Connecticut's into some really weird animal stuff lately.
You've got a battle going on over keeping reindeer here year-round; mountain lions roaming the Gold Coast; someone whose face was ripped off by a chimpanzee trying to sue the state; new regulations on keeping wild animals; and now an amnesty program for exotic-pet outlaws.
That's right, if you happen to be illegally hoarding something like a red-legged pademelon somewhere in Connecticut, for instance, and are having trouble caring for your "compact, short-tailed macropod," you now have a way out.
And you won't even have to pay the state a $2,000 fine. That's what you could be hit with if Connecticut's environmental cops catch you with that pint-sized wallaby of yours or any of the scores of other mammals, birds, reptiles, amphibians and assorted wild or endangered species listed in the new regulations that took effect this month.
The last time the state did one of these exotic animal amnesty programs was in 2009. Wildlife officials say only 14 illegal creatures were actually turned in that year: 8 alligators, 2 caimans (South American-style alligator relatives), an anaconda, a capuchin monkey, a possum, and a rattlesnake.
One of those caimans was a five-foot long beast that a dude had living in his Naugatuck condo, says Sgt. Cynthia Schneider of Connecticut's environmental conservation police.
"The caiman had its own bedroom," Schneider recalls. "The tank took up nearly the whole room." The owner apparently turned it in "because he just couldn't handle it," she says. The caiman was so big and nasty that its owner was afraid to go near it. "He'd just toss the food in."
Last week, state officials and some folks from the Leo Zoological Conservation Center in Greenwich showed off some of the types of animals people actually keep as pets.
They included Freddie, an alligator who was malnourished because his idiot owner fed him nothing but hot dogs; and a 14-foot-5-inch Burmese python named Buddha that was big enough so it took a bunch of environmental types to hold him up for the cameras.
There will be one difference between this Saturday's exotic pet amnesty at Beardsley Zoo (from 10 a.m. to 3 p.m.) and the last one. This time around, state officials won't be accepting legal pets like turtles and small snakes that folks just can't handle or don't want any more. In 2009, they ended up with 135 of such unfortunate but not-outlawed creatures.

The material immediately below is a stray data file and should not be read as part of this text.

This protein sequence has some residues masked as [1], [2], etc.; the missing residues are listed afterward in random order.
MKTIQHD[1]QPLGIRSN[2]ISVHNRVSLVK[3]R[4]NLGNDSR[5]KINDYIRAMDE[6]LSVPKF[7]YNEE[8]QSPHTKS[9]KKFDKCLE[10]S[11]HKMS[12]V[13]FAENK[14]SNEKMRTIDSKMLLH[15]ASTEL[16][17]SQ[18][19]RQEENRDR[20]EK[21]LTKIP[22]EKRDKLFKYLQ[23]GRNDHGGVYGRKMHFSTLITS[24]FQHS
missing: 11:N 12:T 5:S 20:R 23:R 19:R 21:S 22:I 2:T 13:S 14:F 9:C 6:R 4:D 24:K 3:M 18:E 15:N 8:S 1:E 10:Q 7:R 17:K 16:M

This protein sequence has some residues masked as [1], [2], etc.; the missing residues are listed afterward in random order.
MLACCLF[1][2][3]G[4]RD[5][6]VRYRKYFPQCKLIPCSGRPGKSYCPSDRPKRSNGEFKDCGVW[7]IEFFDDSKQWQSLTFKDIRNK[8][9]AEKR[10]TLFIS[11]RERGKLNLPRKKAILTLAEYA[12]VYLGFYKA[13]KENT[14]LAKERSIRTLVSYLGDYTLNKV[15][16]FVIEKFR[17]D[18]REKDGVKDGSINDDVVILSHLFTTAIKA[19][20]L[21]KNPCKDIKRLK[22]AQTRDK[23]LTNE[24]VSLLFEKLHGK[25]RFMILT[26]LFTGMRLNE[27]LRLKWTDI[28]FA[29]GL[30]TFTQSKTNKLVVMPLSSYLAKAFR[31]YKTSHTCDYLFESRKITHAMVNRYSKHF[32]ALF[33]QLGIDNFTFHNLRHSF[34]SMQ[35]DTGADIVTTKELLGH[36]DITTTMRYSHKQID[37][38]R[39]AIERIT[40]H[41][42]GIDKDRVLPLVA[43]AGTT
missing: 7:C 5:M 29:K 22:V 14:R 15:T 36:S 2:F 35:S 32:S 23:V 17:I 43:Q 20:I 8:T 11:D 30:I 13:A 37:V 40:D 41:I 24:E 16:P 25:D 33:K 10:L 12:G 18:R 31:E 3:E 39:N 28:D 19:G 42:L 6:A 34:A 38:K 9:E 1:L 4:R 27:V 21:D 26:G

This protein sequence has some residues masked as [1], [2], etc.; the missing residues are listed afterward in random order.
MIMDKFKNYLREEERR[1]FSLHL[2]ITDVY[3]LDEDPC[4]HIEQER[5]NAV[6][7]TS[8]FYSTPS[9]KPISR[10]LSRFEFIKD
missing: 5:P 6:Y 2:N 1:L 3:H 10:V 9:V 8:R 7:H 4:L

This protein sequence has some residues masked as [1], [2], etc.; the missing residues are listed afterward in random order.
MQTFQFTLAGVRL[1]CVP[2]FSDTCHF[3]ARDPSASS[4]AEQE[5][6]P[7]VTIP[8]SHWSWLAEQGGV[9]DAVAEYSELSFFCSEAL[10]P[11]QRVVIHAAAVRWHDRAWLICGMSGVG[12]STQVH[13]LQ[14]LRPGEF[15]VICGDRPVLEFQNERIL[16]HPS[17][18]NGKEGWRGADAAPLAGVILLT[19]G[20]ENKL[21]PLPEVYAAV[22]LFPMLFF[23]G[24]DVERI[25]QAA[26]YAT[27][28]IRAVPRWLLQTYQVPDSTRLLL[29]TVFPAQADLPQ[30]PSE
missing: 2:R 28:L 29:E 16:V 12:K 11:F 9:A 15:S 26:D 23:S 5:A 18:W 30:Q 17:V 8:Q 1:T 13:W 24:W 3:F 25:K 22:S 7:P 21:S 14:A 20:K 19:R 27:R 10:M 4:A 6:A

State wildlife officials tend to wrinkle their noses and make subtle choking noises when asked if they suspect anyone in Connecticut is keeping mountain lions as illegal pets. That's because that used to be always the explanation they gave when someone claimed to have seen a mountain lion, cougar or puma in this state: "Oh, it must be someone's escaped pet," they'd say with a shrug.
That ended last July when a car in Milford struck and killed a 140-pound mountain lion. It had been seen earlier wandering around Greenwich, of all places. Genetic testing determined this guy started out in the Black Hills of South Dakota, was up in Minnesota and Wisconsin in 2009 and 2010, and finished his 1,500-mile odyssey in little old Connecticut.
Meanwhile, a South Windsor Christmas tree-farm owner is pleading with the General Assembly to let him keep reindeer (or caribou) all year. Right now, you can import your holiday caribou right after Thanksgiving, but they've got to be gone beyond our borders by the end of the year.
State environmental types are worried imported reindeer might bring in diseases that could infect our deer and moose populations. But Connecticut caribou advocates (a term you probably thought you'd never actually read) insist you could get a vet to inspect and certify that your caribou are disease-free.
And of course there's that little matter of a possible $150 million lawsuit against the state by Charla Nash of Stamford. She's the woman who had her face torn apart and was permanently blinded and disfigured by a 200-pound chimp named Travis back in February 2009.
Her lawyers have found a 2008 memo from a state environmental official named Elaine Hinsch warning her superiors about Travis and his potential for violence. In her memo Hinsch noted that it was then illegal to own a primate weighing more than 50 pounds and called Travis "an accident waiting to happen."
(Under Connecticut's new regulations, which took effect this month, chimps are totally illegal to have as pets, with one possible exception. If you owned a banned primate like a chimp prior to Oct. 1, 2003, and its full-grown weight is less than 35 pounds, you can keep it as long as you register it with the state.)
Nash has already filed a $50 million civil suit against the estate of Travis' late owner, Sandra Herold. The issue now is whether the state should give up its normal "sovereign immunity" against civil lawsuits and allow Nash to take it to court.
The issue of whether she can sue the state could well end up in the General Assembly. Nash is already getting ready for that legislative big-game hunt.
She's hired some high-priced lobbyists, which are creatures some folks feel ought to be included on the state's next list of dangerous species not suitable as pets.
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